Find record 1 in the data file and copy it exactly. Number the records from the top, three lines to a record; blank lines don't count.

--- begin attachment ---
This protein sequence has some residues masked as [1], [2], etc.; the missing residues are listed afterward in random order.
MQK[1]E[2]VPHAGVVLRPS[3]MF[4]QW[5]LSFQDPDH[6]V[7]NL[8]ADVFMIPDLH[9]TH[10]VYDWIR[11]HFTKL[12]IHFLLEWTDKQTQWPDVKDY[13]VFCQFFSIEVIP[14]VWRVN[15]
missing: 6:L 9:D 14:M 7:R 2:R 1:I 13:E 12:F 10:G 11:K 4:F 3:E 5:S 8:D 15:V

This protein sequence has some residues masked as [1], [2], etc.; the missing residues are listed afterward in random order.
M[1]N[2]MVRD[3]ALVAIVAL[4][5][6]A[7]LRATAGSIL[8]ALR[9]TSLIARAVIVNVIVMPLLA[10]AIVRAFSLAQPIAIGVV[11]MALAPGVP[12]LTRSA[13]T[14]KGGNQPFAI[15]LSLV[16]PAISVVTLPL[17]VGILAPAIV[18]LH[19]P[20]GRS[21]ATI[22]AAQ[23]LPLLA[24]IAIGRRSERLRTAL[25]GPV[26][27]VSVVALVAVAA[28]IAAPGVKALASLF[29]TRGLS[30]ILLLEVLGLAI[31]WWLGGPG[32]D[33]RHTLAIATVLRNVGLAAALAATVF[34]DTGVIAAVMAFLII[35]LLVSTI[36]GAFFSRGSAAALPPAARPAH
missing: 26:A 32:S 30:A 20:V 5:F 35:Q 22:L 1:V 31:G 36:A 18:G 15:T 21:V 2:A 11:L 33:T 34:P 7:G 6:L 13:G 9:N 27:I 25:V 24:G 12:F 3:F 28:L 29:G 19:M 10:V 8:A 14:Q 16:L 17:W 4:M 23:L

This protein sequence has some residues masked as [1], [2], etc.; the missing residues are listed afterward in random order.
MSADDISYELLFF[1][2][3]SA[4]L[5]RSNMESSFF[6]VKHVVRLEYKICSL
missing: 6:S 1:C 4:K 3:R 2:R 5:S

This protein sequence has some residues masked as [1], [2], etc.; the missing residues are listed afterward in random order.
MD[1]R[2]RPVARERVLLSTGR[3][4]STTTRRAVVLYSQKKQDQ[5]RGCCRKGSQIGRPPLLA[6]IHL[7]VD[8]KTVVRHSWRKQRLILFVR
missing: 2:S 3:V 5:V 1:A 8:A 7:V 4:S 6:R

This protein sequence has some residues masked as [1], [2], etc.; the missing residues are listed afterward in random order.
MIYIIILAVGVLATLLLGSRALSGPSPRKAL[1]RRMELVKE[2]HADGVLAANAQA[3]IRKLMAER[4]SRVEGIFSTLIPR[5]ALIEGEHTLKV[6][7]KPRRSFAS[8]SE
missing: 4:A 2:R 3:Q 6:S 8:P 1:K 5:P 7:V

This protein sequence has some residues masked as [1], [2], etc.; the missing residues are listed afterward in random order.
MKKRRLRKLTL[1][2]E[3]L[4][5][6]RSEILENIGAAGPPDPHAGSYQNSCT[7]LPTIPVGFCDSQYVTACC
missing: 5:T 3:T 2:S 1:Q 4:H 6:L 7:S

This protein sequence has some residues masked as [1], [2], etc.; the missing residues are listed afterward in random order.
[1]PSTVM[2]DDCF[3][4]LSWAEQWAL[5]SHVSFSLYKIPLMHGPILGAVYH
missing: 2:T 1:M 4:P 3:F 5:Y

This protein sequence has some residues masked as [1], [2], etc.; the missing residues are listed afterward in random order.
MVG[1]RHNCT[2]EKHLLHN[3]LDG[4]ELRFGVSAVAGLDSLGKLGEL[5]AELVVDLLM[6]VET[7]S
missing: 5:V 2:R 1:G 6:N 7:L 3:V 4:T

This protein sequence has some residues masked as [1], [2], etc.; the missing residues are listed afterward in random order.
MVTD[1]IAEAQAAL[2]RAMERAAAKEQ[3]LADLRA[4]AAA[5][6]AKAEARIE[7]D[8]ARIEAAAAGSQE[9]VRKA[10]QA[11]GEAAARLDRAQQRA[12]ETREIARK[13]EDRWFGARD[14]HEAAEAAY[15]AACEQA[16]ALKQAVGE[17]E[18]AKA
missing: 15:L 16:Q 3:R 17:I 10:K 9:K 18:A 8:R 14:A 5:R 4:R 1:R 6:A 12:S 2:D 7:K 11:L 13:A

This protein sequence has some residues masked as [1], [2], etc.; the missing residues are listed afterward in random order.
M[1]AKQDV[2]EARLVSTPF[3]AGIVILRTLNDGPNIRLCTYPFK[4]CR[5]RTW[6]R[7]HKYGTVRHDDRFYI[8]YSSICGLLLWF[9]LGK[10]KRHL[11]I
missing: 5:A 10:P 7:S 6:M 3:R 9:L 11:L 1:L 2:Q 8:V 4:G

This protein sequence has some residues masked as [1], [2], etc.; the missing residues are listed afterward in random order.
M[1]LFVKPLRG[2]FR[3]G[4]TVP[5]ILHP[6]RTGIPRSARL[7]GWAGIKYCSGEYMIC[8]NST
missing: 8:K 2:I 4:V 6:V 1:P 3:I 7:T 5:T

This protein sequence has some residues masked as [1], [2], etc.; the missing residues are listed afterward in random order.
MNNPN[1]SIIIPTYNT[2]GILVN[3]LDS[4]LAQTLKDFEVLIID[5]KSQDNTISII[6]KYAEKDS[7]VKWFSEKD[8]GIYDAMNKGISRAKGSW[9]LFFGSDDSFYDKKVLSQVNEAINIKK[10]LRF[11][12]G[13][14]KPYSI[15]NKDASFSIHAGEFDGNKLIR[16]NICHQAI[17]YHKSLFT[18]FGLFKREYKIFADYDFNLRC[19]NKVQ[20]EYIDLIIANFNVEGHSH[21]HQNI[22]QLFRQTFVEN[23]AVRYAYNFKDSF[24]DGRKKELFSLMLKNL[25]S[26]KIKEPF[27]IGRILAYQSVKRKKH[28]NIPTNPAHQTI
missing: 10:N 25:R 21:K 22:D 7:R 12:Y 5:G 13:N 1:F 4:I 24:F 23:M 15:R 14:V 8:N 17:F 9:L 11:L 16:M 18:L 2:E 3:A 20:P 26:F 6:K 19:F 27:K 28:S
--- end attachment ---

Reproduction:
This protein sequence has some residues masked as [1], [2], etc.; the missing residues are listed afterward in random order.
MQK[1]E[2]VPHAGVVLRPS[3]MF[4]QW[5]LSFQDPDH[6]V[7]NL[8]ADVFMIPDLH[9]TH[10]VYDWIR[11]HFTKL[12]IHFLLEWTDKQTQWPDVKDY[13]VFCQFFSIEVIP[14]VWRVN[15]
missing: 6:L 9:D 14:M 7:R 2:R 1:I 13:E 12:F 10:G 11:K 4:F 3:E 5:S 8:D 15:V